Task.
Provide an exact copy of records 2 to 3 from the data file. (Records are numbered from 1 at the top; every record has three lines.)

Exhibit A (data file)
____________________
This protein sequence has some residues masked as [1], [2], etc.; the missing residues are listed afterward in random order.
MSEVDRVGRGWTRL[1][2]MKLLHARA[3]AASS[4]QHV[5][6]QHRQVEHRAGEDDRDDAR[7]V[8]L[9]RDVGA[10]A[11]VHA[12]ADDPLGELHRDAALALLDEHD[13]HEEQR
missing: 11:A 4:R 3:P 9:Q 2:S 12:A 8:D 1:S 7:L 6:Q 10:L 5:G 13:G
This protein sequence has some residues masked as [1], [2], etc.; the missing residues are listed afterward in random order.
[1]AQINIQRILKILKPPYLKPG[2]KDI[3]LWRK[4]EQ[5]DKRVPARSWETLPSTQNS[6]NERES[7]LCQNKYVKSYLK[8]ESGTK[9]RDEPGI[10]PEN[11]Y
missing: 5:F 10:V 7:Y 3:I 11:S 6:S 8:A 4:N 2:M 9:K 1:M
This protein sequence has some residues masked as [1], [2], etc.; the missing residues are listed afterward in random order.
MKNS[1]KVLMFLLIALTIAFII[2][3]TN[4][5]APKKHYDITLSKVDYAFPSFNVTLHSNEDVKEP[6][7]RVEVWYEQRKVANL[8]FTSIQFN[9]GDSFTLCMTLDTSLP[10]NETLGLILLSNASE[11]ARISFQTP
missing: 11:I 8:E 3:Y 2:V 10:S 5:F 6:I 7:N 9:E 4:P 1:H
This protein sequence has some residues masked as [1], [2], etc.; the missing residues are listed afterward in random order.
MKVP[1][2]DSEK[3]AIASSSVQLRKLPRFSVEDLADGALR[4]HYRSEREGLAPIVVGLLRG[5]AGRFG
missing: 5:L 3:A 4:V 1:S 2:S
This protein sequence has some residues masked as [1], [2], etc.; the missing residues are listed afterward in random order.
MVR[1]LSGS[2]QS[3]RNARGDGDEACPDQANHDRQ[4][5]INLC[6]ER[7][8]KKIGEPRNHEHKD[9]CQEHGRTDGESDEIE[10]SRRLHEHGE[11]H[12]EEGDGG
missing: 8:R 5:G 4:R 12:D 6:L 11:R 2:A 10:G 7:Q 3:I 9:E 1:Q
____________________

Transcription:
This protein sequence has some residues masked as [1], [2], etc.; the missing residues are listed afterward in random order.
[1]AQINIQRILKILKPPYLKPG[2]KDI[3]LWRK[4]EQ[5]DKRVPARSWETLPSTQNS[6]NERES[7]LCQNKYVKSYLK[8]ESGTK[9]RDEPGI[10]PEN[11]Y
missing: 5:F 10:V 7:Y 3:I 11:S 6:S 8:A 4:N 2:M 9:K 1:M
This protein sequence has some residues masked as [1], [2], etc.; the missing residues are listed afterward in random order.
MKNS[1]KVLMFLLIALTIAFII[2][3]TN[4][5]APKKHYDITLSKVDYAFPSFNVTLHSNEDVKEP[6][7]RVEVWYEQRKVANL[8]FTSIQFN[9]GDSFTLCMTLDTSLP[10]NETLGLILLSNASE[11]ARISFQTP
missing: 11:I 8:E 3:Y 2:V 10:S 5:F 6:I 7:N 9:E 4:P 1:H